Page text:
The Kochi-Muziris Biennale, India’s inaugural biennale, features the work of ninety-four artists from twenty-three countries in sixty exhibition spaces, spread mainly across Fort Kochi, a quaint suburb of the historic port city of Kochi. Here, large disused spice warehouses, ‘Chinese’ shore-based fishing nets, the church that once housed Vasco da Gama’s remains, Rajah Veera Kerala Varma’s palace and a sixteenth century Jewish synagogue serve as architectural reminders of Kochi’s place in the unfolding of capitalist transmodernity, and of the many communities that have made Kochi home over several centuries. ‘Muziris’ is the name of an ancient urban center, finding mention in texts dating back 2000 years. Destroyed in a flood in the fourteenth century, its exact location today is uncertain. However, several sources indicate that Muziris might have been situated in Pattanam, a few kilometers away from Kochi, where evidence for Mesopotamian, Chinese, Mediterranean and North African maritime trade has been excavated. Against this millennium-long, multilayered history of global connection, curators and artists at the Biennale grapple with the 'cosmopolitics,' as critic Ranjit Hoskote has put it, of the contemporary moment, asking questions of the intersection between historical praxis and art making, mobility and belonging.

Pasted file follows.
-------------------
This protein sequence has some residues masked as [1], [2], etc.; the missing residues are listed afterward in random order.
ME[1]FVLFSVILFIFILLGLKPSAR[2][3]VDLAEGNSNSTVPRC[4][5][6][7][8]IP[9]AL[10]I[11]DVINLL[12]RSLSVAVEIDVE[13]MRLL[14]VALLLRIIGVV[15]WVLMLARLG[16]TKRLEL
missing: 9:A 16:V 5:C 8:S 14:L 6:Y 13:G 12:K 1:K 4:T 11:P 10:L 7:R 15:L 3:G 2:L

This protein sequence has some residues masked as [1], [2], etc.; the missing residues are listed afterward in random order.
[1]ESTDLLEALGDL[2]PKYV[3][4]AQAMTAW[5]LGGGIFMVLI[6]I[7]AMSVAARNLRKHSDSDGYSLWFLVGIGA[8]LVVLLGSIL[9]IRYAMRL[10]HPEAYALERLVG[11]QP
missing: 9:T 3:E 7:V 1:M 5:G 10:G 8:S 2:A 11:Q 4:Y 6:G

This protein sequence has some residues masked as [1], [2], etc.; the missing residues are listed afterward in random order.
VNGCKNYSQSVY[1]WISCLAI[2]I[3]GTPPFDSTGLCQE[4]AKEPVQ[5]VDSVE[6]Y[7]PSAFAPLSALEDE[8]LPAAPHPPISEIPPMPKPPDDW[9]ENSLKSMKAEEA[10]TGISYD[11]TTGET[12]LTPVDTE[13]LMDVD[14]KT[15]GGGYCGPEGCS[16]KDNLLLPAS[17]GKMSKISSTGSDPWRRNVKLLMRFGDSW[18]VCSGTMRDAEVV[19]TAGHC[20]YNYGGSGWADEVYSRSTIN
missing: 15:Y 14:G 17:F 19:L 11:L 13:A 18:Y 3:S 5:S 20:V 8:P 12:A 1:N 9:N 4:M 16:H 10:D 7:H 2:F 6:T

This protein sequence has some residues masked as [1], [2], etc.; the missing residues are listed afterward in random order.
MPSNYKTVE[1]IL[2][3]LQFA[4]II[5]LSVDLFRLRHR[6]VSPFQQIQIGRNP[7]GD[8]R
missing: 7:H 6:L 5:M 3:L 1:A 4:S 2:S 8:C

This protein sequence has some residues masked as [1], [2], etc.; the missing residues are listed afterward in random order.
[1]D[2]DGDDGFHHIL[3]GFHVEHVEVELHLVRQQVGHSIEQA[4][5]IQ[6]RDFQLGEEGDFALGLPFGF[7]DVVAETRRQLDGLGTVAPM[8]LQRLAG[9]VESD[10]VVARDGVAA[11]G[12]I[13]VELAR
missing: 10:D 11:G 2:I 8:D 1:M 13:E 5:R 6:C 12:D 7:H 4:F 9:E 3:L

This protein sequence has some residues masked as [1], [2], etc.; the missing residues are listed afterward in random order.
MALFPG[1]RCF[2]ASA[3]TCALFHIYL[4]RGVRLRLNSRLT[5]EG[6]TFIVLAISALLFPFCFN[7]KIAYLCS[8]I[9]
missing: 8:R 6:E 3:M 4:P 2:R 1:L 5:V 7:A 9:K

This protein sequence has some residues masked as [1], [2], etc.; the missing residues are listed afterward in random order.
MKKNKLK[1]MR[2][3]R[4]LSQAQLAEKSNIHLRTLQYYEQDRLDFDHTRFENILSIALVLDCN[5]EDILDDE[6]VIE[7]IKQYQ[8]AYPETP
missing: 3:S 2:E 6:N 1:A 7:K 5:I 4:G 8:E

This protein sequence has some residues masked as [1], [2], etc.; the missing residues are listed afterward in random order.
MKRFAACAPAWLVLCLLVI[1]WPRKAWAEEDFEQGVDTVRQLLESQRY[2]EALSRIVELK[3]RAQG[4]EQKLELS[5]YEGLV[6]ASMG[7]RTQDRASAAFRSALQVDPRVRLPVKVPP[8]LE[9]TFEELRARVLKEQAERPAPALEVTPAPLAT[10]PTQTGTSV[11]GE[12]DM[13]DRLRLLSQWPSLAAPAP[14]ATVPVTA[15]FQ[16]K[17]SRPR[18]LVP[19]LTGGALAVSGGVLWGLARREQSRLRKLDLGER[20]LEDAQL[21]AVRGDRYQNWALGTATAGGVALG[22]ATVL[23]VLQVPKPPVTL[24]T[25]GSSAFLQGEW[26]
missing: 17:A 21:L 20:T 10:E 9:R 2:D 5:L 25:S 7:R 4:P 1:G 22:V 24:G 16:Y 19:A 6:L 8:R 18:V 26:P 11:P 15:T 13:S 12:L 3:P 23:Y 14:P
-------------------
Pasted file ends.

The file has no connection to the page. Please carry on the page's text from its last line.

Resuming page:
Amar Kanwar, Sovereign Forest; photo credit: Kochi Biennale Foundation.